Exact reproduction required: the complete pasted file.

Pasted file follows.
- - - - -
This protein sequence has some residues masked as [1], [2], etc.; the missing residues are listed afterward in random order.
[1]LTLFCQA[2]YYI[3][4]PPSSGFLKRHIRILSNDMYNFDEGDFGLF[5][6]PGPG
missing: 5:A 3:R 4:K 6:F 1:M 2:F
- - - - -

This protein sequence has some residues masked as [1], [2], etc.; the missing residues are listed afterward in random order.
[1]LTLFCQA[2]YYI[3][4]PPSSGFLKRHIRILSNDMYNFDEGDFGLF[5][6]PGPG
missing: 5:A 3:R 4:K 6:F 1:M 2:F